After halting awhile they retreated again and kept on firing upon our men, Pillaging almost every house they Passed by breaking and destroying Doors, Windows, Glasses, &c. and carrying off clothing and other valuable Effects: Burnt some houses. It appeared to be their Design to burn & destroy all before them and nothing but our vigorous Pursuit (under Providence) prevented their infernal Purposes from being put in execution.

But the savage Barbarity exercised upon the Bodies of our unfortunate Brethren who fell, is almost incredible. Not content with shooting down the unarmed aged and infirm they disregarded the cries of the wounded, killing them without mercy and mangling their Bodies in the most shocking manner as they Retreated back to Charlestown.

We had seven men belonging to Danvers killed & a number belonging to other Towns but ye number of the Regulars was far greater. We have the Pleasure to say that notwithstanding the highest Provocation given by the Enemy not one Instance of Cruelty that we have hard of, was committed by our victorious Militia; but listening to the Merciful Dictates of the Christian Religion they breathed higher Sentiments of Humanity.
Of course, the British soldiers at Lexington and Concord had a very different view of events. They had seen and heard American militiamen gathering before the confrontation at Lexington, a detail that Patriot newspapers left out. Most British soldiers believed that an American had fired first. The companies at the North Bridge in Concord had seen a large body of provincials march toward them before they opened fire.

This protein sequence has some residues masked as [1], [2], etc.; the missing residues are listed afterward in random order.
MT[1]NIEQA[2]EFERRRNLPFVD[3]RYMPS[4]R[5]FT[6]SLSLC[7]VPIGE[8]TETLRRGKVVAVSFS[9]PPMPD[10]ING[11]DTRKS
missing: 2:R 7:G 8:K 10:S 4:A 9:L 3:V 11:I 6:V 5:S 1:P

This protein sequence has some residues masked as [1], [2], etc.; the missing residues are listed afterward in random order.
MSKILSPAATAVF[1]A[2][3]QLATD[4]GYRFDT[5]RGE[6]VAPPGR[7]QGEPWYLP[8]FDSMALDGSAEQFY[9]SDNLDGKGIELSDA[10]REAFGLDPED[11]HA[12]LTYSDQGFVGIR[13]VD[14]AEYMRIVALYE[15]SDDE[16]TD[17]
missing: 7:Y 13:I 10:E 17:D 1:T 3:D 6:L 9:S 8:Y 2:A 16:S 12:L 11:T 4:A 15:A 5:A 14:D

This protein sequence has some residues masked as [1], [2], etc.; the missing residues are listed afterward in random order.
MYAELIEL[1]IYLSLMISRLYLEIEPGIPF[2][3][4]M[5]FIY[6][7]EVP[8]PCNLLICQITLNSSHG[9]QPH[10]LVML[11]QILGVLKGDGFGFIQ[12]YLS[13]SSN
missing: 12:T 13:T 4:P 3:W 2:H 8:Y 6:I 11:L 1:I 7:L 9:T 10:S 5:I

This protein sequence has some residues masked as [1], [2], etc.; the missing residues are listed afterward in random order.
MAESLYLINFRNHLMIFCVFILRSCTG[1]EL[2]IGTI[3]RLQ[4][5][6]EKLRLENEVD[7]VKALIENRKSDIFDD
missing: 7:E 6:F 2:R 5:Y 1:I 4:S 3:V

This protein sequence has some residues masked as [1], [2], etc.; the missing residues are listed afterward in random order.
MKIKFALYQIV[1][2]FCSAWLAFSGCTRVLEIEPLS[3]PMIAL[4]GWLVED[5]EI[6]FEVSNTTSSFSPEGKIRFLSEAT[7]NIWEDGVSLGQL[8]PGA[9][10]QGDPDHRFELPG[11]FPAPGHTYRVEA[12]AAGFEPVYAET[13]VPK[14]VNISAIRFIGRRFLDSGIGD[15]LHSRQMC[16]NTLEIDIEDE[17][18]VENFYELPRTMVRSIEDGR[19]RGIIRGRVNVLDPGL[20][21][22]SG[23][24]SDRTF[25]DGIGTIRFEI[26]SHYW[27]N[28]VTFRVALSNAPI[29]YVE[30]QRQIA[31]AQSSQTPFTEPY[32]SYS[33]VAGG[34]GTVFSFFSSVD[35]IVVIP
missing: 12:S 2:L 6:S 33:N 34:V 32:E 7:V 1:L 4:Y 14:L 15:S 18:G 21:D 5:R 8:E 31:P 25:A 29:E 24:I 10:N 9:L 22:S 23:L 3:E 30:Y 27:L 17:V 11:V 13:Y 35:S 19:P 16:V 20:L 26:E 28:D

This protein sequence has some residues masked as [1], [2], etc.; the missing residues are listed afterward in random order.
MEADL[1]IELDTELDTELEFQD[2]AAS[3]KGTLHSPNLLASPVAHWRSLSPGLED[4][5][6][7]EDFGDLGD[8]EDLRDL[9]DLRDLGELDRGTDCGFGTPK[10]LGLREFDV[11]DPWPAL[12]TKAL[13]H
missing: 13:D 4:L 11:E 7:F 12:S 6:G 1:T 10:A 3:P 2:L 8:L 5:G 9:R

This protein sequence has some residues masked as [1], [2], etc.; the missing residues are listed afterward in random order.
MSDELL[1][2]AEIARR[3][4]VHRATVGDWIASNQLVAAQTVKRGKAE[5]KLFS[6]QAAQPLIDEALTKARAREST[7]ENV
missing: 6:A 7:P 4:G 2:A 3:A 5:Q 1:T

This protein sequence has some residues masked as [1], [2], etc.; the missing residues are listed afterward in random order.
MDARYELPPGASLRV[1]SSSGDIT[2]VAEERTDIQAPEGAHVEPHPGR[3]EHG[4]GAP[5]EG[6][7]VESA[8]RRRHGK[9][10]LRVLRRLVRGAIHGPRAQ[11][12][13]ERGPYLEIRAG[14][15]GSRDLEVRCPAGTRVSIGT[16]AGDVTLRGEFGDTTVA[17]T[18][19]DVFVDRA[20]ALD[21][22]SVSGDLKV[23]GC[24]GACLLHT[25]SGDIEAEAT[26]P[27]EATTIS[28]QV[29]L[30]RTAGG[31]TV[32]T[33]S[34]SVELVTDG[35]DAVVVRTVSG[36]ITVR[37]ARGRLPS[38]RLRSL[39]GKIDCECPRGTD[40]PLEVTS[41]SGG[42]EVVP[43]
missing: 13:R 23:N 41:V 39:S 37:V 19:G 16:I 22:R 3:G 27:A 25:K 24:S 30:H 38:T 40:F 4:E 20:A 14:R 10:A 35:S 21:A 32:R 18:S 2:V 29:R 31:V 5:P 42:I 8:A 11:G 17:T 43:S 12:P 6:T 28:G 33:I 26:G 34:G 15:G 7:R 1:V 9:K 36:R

Furthermore, the best documented case of “Barbarity exercised upon the Bodies” on 19 Apr 1775 was committed by a Concord youth, Ammi White, on a wounded regular. He struck the man in the head with his hatchet, finishing him off. Other British soldiers who then saw that corpse came to believe it had been scalped.

With over two hundred years of perspective, most historians now agree it’s unclear who fired the first shot at Lexington. They describe the outbreak of fighting at the North Bridge as the culmination of growing aggression and fears from both sides. It took several decades for the story of Ammi White to get into American history books, but writers now acknowledge that unsavory wrinkle of a complex story.

But Joseph Secomb didn’t know those things in 1775. He relied on his newspaper, reports from his neighbors, and his understanding of the royal government’s actions over the preceding several months. So did thousands of other Americans of 1776, which helps to explain how the fighting on 19 April united so many British colonists against the Crown. Even after New Englanders began to acknowledge their preparation for military action, it took decades before American writers abandoned the story of an unprovoked British attack in Lexington and barbarous behavior in the retreat from Concord.

It will also take some years before all elementary-school books stop emphasizing Rosa Parks’s job as a seamstress and also discuss her work as a political organizer. Both are significant, but one got into the historical record ahead of the other.